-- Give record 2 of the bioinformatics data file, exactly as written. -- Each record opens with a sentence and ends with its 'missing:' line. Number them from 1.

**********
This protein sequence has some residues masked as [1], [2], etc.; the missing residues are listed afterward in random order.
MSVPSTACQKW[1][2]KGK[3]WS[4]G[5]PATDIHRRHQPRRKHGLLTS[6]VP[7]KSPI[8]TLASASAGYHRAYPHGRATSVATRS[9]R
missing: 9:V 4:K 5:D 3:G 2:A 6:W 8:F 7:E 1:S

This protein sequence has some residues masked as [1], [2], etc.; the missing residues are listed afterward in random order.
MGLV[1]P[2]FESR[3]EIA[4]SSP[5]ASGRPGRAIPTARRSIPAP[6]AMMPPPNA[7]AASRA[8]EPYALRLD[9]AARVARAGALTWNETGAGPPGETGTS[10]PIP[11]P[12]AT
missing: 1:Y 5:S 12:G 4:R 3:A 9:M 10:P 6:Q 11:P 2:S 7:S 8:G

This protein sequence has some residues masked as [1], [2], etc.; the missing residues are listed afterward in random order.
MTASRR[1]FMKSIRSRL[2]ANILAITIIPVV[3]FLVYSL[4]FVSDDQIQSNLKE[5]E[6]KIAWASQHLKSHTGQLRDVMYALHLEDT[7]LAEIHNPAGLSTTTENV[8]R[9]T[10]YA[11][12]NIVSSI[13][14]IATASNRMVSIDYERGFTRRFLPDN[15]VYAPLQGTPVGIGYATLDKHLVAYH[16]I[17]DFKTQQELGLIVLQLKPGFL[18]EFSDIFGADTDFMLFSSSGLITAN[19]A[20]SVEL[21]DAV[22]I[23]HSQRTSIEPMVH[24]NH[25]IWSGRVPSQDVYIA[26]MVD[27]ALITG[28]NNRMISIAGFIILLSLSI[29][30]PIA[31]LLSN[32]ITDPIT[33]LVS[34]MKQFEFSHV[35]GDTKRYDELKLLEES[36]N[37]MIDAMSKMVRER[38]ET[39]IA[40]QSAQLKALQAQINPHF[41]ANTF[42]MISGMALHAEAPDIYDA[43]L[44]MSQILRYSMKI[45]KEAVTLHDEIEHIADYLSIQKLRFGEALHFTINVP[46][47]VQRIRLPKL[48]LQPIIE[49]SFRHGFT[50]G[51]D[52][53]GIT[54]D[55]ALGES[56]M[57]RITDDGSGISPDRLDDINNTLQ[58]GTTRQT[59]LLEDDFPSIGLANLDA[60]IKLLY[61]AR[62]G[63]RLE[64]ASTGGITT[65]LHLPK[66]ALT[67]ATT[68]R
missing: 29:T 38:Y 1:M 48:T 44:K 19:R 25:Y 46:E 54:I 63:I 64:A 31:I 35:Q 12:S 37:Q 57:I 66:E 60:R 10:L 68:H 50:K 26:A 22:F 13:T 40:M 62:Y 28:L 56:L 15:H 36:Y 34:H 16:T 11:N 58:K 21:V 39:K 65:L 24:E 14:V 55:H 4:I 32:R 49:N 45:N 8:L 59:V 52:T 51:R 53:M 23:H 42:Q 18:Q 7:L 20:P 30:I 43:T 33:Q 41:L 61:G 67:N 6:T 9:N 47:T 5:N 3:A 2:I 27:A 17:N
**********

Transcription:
This protein sequence has some residues masked as [1], [2], etc.; the missing residues are listed afterward in random order.
MGLV[1]P[2]FESR[3]EIA[4]SSP[5]ASGRPGRAIPTARRSIPAP[6]AMMPPPNA[7]AASRA[8]EPYALRLD[9]AARVARAGALTWNETGAGPPGETGTS[10]PIP[11]P[12]AT
missing: 1:Y 5:S 12:G 4:R 3:A 9:M 10:P 6:Q 11:P 2:S 7:S 8:G